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Attention NBA stars in need of a No. 2: We gotchu.
From afar, and hypothetically speaking, but we still gotchu.
Not every one of the league’s top stars is getting a new second in command. Many already have their much-needed running mate(s).
Kevin Durant has a Hall of Fame cast around him. If he leaves them in free agency, that’s his business. Ditto for Kawhi Leonard with, yes, Pascal Siakam. James Harden has Clint Capela and (whatever’s left of) Chris Paul.
Fringe-star partners count as well. Damian Lillard has CJ McCollum. Giannis Antetokounmpo has Khris Middleton, an All-Star, and Eric Bledsoe, an almost-star. We can revisit his situation if Middleton leaves in free agency. Rudy Gobert has Donovan Mitchell.
This latest batch of trade musings is reserved for big names—i.e. All-NBA candidates—with a more pressing need. Most don’t have a viable lieutenant. Some are on good teams, but they need an upgrade in the form of consolidated star power.
Anyone considered a flight risk over the summer will only be getting the co-star treatment if a new face could feasibly convince them to stay put. This is just a fancy way of saying we won’t waste time trying to keep Anthony Davis in New Orleans.
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Boston Celtics Receive: Anthony Davis
New Orleans Pelicans Receive: Jaylen Brown, Marcus Smart, Jayson Tatum, Boston’s 2019 first-round pick, Memphis’ 2019 first-round pick (top-eight protection in 2019; top-six protection in 2020; unprotected in 2021)
Kyrie Irving doesn’t need a sidekick in the way his other peers do. He has proven talents Gordon Hayward and Al Horford as well as two potential-star teammates in Jaylen Brown and Jayson Tatum. Neither he nor the Celtics may be in a rush to change things up if this core wins the Eastern Conference.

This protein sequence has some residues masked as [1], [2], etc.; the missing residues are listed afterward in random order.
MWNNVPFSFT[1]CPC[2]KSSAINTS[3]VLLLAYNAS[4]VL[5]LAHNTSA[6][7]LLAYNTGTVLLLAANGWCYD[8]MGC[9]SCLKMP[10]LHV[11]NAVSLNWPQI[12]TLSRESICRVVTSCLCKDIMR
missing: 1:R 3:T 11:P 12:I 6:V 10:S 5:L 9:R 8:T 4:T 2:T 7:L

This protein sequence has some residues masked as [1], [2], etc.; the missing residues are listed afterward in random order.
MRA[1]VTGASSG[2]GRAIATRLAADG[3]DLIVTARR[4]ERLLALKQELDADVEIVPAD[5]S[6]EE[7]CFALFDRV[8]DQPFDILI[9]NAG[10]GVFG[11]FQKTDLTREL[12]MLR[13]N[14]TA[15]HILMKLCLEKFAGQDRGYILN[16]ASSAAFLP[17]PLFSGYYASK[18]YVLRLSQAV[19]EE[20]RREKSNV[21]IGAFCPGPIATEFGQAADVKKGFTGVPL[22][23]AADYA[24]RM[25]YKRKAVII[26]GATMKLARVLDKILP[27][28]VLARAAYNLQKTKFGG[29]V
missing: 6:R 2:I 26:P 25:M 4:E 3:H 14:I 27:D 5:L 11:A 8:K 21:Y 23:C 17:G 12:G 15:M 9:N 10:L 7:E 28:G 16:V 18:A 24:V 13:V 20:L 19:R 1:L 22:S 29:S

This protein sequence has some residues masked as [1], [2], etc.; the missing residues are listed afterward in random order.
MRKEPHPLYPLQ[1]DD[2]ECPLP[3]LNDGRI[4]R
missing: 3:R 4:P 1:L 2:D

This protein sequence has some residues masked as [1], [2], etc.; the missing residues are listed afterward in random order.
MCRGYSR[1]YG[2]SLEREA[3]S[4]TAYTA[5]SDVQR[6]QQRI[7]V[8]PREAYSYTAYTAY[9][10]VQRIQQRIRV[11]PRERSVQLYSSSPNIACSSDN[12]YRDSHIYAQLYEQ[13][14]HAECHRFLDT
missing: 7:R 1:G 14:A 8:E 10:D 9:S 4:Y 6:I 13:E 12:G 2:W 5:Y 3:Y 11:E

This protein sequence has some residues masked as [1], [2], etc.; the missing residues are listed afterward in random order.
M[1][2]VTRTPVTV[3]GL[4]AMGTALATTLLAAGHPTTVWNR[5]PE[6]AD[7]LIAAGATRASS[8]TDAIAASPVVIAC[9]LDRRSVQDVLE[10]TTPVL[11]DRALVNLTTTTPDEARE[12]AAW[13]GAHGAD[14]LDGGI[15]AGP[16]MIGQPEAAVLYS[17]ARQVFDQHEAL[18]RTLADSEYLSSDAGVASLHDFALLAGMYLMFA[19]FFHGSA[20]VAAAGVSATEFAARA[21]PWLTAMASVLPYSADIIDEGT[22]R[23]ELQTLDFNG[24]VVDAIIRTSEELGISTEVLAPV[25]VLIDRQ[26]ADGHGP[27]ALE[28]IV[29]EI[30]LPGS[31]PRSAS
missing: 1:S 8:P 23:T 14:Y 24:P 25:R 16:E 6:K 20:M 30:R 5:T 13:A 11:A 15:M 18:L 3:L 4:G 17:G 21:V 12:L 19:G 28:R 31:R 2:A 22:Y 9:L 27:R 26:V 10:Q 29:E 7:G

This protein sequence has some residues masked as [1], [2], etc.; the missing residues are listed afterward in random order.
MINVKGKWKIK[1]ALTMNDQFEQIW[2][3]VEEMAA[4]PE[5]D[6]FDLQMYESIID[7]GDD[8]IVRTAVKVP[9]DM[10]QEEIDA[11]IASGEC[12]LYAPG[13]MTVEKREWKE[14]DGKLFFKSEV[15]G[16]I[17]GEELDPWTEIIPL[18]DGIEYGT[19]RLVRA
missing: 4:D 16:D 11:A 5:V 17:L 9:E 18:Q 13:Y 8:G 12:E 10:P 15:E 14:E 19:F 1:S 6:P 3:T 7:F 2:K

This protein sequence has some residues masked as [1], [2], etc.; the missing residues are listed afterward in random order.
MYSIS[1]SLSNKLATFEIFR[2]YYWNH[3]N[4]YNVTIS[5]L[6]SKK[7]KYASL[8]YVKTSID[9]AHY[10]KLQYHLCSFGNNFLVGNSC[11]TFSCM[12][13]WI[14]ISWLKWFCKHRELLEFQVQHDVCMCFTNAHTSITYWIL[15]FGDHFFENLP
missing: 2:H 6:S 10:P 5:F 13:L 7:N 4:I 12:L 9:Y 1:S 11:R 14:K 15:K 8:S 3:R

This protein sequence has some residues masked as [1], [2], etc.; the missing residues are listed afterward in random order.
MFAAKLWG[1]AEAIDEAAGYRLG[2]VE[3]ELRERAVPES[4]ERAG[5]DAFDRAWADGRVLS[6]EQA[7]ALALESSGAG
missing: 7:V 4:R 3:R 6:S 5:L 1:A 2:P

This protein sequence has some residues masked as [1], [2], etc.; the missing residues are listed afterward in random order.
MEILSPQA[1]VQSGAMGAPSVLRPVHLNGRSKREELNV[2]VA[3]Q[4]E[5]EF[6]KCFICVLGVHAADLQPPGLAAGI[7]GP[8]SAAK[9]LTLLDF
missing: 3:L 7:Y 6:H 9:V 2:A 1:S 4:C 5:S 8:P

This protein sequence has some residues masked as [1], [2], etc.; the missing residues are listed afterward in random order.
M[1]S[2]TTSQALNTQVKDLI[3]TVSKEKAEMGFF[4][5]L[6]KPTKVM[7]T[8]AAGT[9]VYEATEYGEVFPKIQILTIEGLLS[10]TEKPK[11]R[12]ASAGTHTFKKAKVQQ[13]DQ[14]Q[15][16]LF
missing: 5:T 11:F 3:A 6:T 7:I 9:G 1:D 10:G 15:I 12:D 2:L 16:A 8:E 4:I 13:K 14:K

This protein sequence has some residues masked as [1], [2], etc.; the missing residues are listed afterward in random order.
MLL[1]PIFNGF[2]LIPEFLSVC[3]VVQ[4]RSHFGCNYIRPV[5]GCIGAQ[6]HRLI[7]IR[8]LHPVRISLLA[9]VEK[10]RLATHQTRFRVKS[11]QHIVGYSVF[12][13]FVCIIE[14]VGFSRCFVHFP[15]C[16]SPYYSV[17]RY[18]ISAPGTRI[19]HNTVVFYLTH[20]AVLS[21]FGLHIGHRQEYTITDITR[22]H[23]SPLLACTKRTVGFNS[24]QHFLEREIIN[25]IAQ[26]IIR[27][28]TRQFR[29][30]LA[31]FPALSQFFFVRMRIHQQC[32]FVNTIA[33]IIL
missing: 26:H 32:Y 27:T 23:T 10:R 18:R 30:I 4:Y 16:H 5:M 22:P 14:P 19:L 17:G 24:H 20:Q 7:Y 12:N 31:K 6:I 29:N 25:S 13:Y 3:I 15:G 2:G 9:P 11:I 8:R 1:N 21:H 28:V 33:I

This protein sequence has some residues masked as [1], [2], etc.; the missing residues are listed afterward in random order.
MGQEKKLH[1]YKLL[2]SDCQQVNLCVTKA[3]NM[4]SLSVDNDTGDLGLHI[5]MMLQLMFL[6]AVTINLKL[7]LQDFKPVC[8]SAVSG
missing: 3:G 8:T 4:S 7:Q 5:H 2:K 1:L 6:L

Then again, Irving’s free agency is at least a matter of debate. He admitted to ESPN’s Jackie MacMullan that life hasn’t always been hunky-dory in Boston this year, and some “executives and player agents” already have him fitted for New York Knicks orange and blue, according to The Athletic’s Frank Isola.
Trading for Anthony Davis this summer hedges against Irving’s might-be wandering eyes. And securing his return does wonders for the Celtics’ chances of keeping Davis beyond next season. As The Ringer’s Kevin O’Connor wrote in February:
Davis had only the Lakers, Knicks, Clippers, and Bucks on his list of teams he’d commit to long term, but that could change soon. The Celtics could be on the table soon, because Irving is one of Davis’s close friends in the NBA. Irving has spoken to Davis about teaming up in Boston, The Athletic’s Jay King reported in October. Though Irving’s future with Boston is murky now, with LeBron teasing a reunion in Los Angeles and the Knicks angling for Durant and Irving to join forces, if Davis were acquired, league sources believe Irving would stay, which, in turn, would also help retain Davis for the long haul.
Boston has held its status as the most convenient Davis destination for more than a year. That hasn’t changed. No other team can offer the mishmash of high-end prospects, future picks, cost-controlled contracts and reasonably priced salary filler.